ALBUQUERQUE, N.M., Sept. 26, 2019 /PRNewswire/ -- Each year, a group of MIT Latino alumni and their friends, known as the Avanza Network ("Avanza"), gather in a selected city to promote the importance of a higher education. Avanza volunteers consist of an amazingly diverse range of professionals, from engineers and scientists to politicians and entrepreneurs. This year's gathering is happening this week in the beautiful city of Albuquerque, New Mexico.
In its 8th annual conference, the group will be visiting several area schools as part of their community outreach effort to promote the importance of higher education. One trait the Avanza members have in common is their path from economically depressed or underrepresented communities to completion of advanced degrees. Most were first-generation college students. They bring those stories of grit and resilience to students and show them it can be done. Since 2011, the group has visited and inspired thousands of students nationwide.
"College and career readiness are a priority for Albuquerque Public Schools. We want to make sure all our students graduate with the skills, attitudes, and confidence they need to pursue the education and career of their dreams," says Raquel Ready, Superintendent of Albuquerque Public Schools. "Having role models like the Avanza volunteers, especially those who graduated from our own high schools, will play a big part in building that confidence."
"I remember sitting in my 11th grade math class when Laura Gomez stopped by and told us 'I went to Valley High School and now I go to Harvard. If I can do it, then you can do it,'" says Jacob Rael, head of this year's conference planning committee and product of Albuquerque. "It was at that moment that I started believing I could go to MIT. I am so honored to go back, talk to students and start to pay back all that I have been given."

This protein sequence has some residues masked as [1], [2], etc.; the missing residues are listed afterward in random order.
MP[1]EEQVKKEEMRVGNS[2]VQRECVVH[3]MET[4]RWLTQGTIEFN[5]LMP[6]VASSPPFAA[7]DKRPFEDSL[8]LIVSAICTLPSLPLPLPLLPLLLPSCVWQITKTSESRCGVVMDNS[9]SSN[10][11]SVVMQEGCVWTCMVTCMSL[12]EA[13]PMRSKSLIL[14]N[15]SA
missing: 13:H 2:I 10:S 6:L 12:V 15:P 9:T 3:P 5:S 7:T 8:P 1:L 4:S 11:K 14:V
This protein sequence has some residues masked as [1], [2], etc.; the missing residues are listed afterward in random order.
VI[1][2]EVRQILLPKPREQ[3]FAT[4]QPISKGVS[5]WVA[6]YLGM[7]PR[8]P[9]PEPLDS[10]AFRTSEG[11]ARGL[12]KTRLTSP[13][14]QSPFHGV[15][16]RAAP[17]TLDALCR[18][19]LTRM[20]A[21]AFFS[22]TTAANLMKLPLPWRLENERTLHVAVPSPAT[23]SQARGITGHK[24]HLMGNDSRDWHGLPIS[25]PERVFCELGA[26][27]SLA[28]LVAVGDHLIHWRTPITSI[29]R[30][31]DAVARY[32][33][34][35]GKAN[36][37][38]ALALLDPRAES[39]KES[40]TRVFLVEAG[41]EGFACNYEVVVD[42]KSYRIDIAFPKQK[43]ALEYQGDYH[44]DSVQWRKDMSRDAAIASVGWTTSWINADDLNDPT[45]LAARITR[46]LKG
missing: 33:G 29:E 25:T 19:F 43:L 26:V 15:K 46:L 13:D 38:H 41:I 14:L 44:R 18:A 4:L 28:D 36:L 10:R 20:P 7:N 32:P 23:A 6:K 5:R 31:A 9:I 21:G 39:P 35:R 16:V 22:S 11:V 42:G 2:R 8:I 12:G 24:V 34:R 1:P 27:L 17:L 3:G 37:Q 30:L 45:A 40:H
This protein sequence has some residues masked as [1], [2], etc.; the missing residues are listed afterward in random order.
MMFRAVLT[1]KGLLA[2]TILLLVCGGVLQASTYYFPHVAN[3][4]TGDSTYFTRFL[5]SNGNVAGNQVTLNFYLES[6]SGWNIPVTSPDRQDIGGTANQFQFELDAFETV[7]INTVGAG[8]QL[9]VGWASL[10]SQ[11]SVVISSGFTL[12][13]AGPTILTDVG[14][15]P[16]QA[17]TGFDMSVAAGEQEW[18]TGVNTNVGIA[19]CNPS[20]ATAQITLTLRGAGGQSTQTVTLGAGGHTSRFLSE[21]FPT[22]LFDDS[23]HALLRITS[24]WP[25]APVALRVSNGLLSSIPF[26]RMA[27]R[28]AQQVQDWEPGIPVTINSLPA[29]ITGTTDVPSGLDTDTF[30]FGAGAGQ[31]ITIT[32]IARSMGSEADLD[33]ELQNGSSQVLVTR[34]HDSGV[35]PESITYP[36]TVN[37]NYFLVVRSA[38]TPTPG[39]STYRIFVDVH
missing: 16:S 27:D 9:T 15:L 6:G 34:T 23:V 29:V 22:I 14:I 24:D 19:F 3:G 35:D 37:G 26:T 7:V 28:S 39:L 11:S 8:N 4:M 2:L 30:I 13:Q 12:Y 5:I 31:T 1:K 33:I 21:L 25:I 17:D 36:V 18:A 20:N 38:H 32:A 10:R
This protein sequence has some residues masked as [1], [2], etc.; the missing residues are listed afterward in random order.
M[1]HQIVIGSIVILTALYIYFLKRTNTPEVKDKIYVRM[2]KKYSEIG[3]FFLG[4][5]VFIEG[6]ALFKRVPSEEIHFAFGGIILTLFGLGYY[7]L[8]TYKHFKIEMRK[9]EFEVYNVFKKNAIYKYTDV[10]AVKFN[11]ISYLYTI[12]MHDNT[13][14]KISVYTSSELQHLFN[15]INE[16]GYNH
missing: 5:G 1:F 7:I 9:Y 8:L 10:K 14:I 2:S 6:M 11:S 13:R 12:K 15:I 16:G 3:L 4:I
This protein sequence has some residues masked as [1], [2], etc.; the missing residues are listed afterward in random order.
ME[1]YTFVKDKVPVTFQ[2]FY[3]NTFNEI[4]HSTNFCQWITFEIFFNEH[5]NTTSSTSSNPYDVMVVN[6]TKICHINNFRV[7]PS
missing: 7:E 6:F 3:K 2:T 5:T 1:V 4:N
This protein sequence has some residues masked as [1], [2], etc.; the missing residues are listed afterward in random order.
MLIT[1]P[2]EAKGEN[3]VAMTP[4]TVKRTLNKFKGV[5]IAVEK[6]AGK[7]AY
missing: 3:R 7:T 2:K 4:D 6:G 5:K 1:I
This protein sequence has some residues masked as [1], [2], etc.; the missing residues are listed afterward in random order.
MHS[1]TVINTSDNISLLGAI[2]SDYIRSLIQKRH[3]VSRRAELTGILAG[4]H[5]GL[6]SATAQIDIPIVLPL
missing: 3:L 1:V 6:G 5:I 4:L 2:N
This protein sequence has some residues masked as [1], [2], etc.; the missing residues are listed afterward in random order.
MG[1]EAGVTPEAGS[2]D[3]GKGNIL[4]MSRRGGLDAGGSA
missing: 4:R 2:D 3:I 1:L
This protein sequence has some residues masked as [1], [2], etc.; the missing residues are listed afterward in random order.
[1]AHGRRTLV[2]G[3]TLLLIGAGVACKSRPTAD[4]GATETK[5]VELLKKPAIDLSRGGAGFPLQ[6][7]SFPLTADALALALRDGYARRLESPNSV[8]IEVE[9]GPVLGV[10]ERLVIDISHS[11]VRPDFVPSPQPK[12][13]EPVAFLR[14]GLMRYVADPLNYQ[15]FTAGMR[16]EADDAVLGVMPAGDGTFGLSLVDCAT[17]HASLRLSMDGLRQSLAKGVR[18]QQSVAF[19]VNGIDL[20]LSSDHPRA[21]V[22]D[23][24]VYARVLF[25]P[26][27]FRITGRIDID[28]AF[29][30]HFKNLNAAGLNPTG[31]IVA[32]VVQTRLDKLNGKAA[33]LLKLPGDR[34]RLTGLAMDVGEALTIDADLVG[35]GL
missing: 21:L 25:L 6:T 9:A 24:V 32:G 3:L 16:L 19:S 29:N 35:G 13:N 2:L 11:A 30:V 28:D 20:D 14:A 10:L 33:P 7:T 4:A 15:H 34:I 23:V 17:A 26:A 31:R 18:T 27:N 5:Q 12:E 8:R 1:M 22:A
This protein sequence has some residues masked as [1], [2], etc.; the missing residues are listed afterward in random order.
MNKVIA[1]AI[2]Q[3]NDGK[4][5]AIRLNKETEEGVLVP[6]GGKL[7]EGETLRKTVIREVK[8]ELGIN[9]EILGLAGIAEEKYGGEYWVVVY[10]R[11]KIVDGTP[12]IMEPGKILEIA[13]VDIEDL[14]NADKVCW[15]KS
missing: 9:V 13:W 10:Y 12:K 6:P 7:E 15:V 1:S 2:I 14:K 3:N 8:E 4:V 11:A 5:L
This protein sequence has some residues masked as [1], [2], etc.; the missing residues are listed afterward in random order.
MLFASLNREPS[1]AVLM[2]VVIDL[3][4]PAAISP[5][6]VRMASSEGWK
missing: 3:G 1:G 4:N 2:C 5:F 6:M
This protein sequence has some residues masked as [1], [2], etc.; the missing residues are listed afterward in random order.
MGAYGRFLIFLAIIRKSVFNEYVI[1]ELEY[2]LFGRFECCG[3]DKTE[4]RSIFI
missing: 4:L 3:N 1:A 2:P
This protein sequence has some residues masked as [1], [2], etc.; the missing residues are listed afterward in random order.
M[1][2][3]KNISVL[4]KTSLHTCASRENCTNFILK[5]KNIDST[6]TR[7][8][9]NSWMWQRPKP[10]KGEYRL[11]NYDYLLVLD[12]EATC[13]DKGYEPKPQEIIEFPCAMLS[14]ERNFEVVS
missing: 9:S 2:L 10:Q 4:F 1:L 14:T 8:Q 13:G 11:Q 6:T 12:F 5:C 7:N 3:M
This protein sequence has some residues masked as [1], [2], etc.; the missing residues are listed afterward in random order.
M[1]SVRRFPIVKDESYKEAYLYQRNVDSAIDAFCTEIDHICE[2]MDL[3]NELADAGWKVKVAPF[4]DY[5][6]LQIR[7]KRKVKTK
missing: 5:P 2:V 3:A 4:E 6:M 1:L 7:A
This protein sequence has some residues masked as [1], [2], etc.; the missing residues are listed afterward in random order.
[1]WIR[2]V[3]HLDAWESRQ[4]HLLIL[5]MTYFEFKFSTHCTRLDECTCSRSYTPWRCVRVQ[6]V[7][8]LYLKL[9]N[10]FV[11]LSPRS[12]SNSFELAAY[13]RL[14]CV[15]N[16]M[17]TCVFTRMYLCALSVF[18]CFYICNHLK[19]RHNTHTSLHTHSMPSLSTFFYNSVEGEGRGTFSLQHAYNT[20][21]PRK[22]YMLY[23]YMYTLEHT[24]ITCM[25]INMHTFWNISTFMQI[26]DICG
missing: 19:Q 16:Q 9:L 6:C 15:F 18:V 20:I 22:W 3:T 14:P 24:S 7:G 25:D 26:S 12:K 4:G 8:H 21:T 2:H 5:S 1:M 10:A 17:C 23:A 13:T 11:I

As a thank you gift for hosting Avanza, each school visited will receive an Avanza book, a compilation of inspiring life stories of several Avanza members and their diverse paths to a higher education and successful career. Avanza has produced two books, both available at www.avanzanetwork.org.
In addition to visiting with students, Avanza is planning several events throughout town, including a panel discussion that includes several well-known speakers, including Michelle Otero, city of Albuquerque Poet Laureate and Katarina Sandoval, New Mexico Deputy Secretary of Education. Since many of Avanza's members are entrepreneurs, there will be sessions on entrepreneurship and networking that will include UNM students as well.
"Avanza is thrilled to convene this year in Albuquerque, a true gem of the Southwest," says Belinda De La Libertad, President of Avanza. "Our members who hail from here have worked diligently to make this happen. The entire group is excited to experience the city, its culture and its history, while at the same time learn about its future, and how we can contribute to that vision."
Avanza was founded by MIT Mexican American alumni and friends who are dedicated to the empowerment and advancement of current and aspiring Latino professionals and members of underserved communities. Through its grass-roots efforts, Avanza stimulates Latino and underserved communities to achieve their full potential by increasing awareness of the transformational power of a college education, increasing college graduation rates for these groups, and emphasizing the benefits of diverse career paths.
Advancement Through Education
SOURCE Avanza Network